7. Unless otherwise noted, the averages we report in the following sections are weighted averages for the FTA and non-FTA countries. The weights correspond to each country’s share in total trade between 1996 and 2004 as shown in Table 2. Trends for specific FTA and non-FTA countries are presented in the Appendix.

  8. It should be noted that the pattern of a rising surplus in LT goods upon implementation of FTAs is in fact a trend observed for the trade balance of all goods. Prior to the FTAs, the average trade surplus for all goods was at 0.36% of GDP. This value rose to 1.35% of GDP in the post-FTA period.

  9. Alternative definitions have been used to analyze the trade margins at the product level. For example, Cassey and Schmeiser (2013) document export growth along five margins: newly-exported products, exports exiting the market, and continuously-traded products to the same, new and lost markets.

  10. Note that by computing correlations, we do not intend to assign any causality implications, but rather to summarize the large data sets we work with.

  11. The WITS tariff data is organized according to the 1996 HS classification. Since the classification system we use throughout the paper is the 1992 HS one, we use the concordance tables provided in the WITS database to convert the 1996 classification into the 1992 nomenclature.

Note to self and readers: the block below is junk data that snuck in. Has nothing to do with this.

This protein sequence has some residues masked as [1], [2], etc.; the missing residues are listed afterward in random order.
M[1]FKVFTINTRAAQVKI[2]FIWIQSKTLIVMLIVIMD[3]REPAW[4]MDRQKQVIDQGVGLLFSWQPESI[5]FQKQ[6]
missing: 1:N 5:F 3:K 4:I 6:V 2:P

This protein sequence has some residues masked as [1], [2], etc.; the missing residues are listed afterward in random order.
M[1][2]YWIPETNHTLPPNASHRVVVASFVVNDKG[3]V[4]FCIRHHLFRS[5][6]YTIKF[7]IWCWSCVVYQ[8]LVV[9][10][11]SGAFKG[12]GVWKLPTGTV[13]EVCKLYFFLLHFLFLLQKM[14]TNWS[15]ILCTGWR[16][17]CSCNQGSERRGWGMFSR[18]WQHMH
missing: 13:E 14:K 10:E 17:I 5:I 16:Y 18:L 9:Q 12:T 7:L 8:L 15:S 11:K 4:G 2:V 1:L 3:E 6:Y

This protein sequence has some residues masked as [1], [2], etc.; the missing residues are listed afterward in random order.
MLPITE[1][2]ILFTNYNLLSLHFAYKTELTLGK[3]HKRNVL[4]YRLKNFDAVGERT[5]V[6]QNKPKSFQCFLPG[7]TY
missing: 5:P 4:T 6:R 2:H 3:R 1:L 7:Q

12. Note that some countries like Chile and Singapore have a uniform tariff schedule, with no variation in tariff rates.


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We thank the Editor, the Associate Editor and two anonymous referees for their excellent comments and helpful suggestions that significantly improved this article. We also thank Arpita Chatterjee, Scott French, Dongryul Lee and participants at the Western Economic Association Annual Meetings and KAEA-KIET Joint Conference for their comments.

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Correspondence to Hansoo Choi.



Table 10 Composition of post-FTA exports (FTA Countries)
Table 11 Composition of post-FTA imports (FTA Countries)
Table 12 Composition of post-FTA exports (non-FTA Countries)
Table 13 Composition of post-FTA imports (non-FTA Countries)
Table 14 Share of LT exports in total exports (FTA Countries)
Table 15 Share of LT imports in total imports (FTA Countries)
Table 16 Share of LT exports in total exports (non-FTA Countries)
Table 17 Share of LT imports in total imports (non-FTA Countries)

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Cho, Sw.(., Choi, H. & Díaz, J.P. Do Free Trade Agreements Increase the New Goods Margin? Evidence from Korea. Open Econ Rev 29, 1095–1122 (2018).

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  • Trade liberalization
  • Free trade agreements
  • Extensive margin
  • New goods margin
  • Intensive margin

JEL Classification

  • F13
  • F14